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WATERTOWN — There are a number of strengths in New Repertory Theatre’s production of “Oliver!’’ — and a glaring weakness in the last place you would expect it.

That would be the performance by Austin Pendleton, a nationally respected veteran of stage and screen who is by far the best-known member of the New Rep cast, with credits that include originating the role of Motel the tailor in “Fiddler on the Roof’’ on Broadway in 1964.

In the crucial role of Fagin, the leader of a gang of young pickpockets in Victorian London, Pendleton delivers an uncertain, shapeless portrayal in “Oliver!’’ Now, anyone can have an off night, and that might be all it was for Pendleton on Monday. But his wobbly Fagin lacked the force of personality needed to really establish the strangeness, seediness, and volatility of the new world of the streets in which young Oliver finds himself. Pendleton’s hesitancy in delivering his lines seemed to throw off the rhythms of his fellow cast members, breaking the show’s momentum at a couple of key points.

And the production’s aforementioned strengths? Chief among them is the directorial and choreographic debut at New Rep of Michael J. Bobbitt. The former head of an award-winning children’s theater in Maryland who recently became artistic director of the Watertown-based company, Bobbitt infuses “Oliver!’’ with enough brio to almost justify that exclamation point in the title.

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Almost. While Lionel Bart’s 1960 musical adaptation of Charles Dickens’s “Oliver Twist’’ is tuneful in a generic sort of way, it is far from a classic. But in a holiday season when we’re awash in adaptations of another Dickens tale (you know the one), it was a shrewd move by New Rep to deliver up this family-friendly musical as an alternative.

(However, a cautionary note to parents: Very young children are likely to be disturbed by a scene of violence by thuggish thief Bill Sikes against his girlfriend, Nancy. New Rep recommends the show for ages 8 and up.)

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With songs like “Consider Yourself’’ hearkening back to the tradition of the British music hall and lyrics that lean toward uplift, “Oliver!’’ traces the winding, tumultuous journey of an 11-year-old orphan from a workhouse to the pickpocket ring overseen by Fagin to an eventual family reunion whose implausibility can only be called, well, Dickensian. (Thankfully, Bart’s adaptation eliminated the anti-Semitism of Dickens’s portrait of Fagin.)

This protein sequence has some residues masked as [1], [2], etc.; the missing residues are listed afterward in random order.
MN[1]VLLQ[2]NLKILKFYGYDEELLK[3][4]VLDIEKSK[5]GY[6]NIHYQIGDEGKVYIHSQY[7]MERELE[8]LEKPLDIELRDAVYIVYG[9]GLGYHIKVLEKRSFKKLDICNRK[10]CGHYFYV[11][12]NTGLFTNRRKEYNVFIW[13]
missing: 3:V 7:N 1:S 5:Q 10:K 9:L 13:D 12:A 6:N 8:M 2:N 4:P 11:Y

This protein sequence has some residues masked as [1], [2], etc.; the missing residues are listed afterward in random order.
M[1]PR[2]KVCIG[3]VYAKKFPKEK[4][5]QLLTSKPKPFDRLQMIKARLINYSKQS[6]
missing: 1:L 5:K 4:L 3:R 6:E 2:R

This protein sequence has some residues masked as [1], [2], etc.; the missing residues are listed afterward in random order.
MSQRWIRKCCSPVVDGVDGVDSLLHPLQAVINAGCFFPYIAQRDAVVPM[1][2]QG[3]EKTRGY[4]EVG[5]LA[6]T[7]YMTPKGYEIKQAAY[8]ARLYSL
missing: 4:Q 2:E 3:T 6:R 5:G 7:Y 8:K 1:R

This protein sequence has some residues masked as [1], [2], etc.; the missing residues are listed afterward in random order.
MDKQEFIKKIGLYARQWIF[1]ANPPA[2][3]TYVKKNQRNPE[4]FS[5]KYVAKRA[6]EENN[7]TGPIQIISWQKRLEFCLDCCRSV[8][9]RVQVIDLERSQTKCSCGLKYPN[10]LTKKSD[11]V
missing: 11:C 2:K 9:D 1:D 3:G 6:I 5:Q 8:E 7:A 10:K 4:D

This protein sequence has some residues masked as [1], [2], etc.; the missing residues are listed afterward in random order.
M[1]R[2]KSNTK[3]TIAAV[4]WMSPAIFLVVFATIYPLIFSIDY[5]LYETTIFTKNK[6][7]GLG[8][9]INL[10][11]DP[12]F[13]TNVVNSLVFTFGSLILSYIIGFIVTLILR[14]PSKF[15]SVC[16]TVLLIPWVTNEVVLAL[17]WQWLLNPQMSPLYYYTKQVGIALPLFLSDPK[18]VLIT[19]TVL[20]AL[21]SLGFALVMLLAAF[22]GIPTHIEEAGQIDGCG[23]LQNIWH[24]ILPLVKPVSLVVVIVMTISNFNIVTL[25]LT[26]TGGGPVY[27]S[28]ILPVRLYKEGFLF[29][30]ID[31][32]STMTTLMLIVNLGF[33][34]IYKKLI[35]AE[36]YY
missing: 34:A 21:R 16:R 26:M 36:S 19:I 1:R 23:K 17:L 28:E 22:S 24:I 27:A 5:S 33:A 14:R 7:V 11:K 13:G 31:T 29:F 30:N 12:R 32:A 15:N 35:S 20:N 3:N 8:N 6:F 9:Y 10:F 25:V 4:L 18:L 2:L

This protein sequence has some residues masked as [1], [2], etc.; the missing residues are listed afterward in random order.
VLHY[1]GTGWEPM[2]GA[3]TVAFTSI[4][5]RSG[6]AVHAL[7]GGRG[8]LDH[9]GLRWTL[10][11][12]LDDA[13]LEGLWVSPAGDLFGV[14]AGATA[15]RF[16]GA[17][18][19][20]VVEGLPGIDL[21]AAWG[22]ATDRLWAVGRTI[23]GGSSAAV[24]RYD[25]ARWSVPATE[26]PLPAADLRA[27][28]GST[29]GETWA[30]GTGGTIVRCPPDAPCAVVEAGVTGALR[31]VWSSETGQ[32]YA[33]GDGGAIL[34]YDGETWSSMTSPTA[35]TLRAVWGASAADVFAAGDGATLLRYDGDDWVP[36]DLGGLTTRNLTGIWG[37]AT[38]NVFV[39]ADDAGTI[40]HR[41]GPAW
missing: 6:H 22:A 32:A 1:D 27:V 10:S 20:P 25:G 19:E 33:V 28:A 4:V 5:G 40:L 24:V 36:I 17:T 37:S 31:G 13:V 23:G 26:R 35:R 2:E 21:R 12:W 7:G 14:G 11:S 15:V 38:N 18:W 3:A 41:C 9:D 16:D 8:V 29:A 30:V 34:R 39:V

The pure-voiced Ben Choi-Harris, 12, portrays Oliver, bringing extra poignancy to “Where Is Love?,’’ a solo in which the orphan sings of his yearning for his mother and the hole left by her absence. Eleven-year-old Sydney Johnston makes a vivid impression as the Artful Dodger, adroitly conveying the Dodger’s insouciance and nimble wit.

As Mr. Bumble and the Widow Corney, the callous-but-comic caretakers of the workhouse, Andy Papas and Johanna Carlisle-Zepeda get this “Oliver!’’ off to a robust start. Bobbitt keeps the stage swirling with activity, mobilizing his talented ensemble in dynamic dance sequences such as the opening number, “Food, Glorious Food,’’ and the Act Two opener, “Oom-Pah-Pah,’’ while deploying chairs and tin cups to combined visual and percussive effect. Luciana Stecconi’s Edward Gorey-like set is a treat to behold, with its adjoining, slightly sagging, white-and-black structures evoking 1850 London — a color scheme that is echoed in Rachel Padula-Shufelt’s costumes, with the youth ensemble attired in white shirts, white pants, and black suspenders.

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Unfortunately, those young performers are sometimes drowned out by an eight-piece band led by music director Sariva Goetz. While the band performs the score with considerable flair, they need to lower the volume a tad when it’s the turn of the smaller voices to be heard.

There’s nothing small about Rashed Alnuaimi, either in stature or in stage presence. An MFA student at the Boston Conservatory at Berklee, Alnuaimi seizes the role of the brutal, combustible Bill Sikes from the instant he materializes in “Oliver!’’ His transfixing portrayal constantly makes us aware of how short Sikes’s fuse is — and how rapidly that fuse is burning. Also an asset to this “Oliver!’’ is Daisy Layman as big-hearted, doomed Nancy. Layman’s performance of “As Long As He Needs Me’’ is a showstopper, cringe-inducing though it is to hear Nancy’s profession of devotion to the man who routinely brutalizes her.

As for Pendleton, it should be noted that he did rally near the end of “Oliver!’’ on Monday night. As he performed “Reviewing the Situation,’’ a song in which a newly introspective Fagin ponders what he has made of his life and whether a different one might be possible, Pendleton seemed finally to be finding the key to his character.

OLIVER!

Book, music, and lyrics by Lionel Bart. Directed and choreographed by Michael J. Bobbitt. Presented by New Repertory Theatre. At MainStage Theater, Mosesian Center for the Arts, Watertown, through Dec. 29. Tickets start at $25, 617-923-8487, www.newrep.org

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Don Aucoin can be reached at donald.aucoin@globe.com.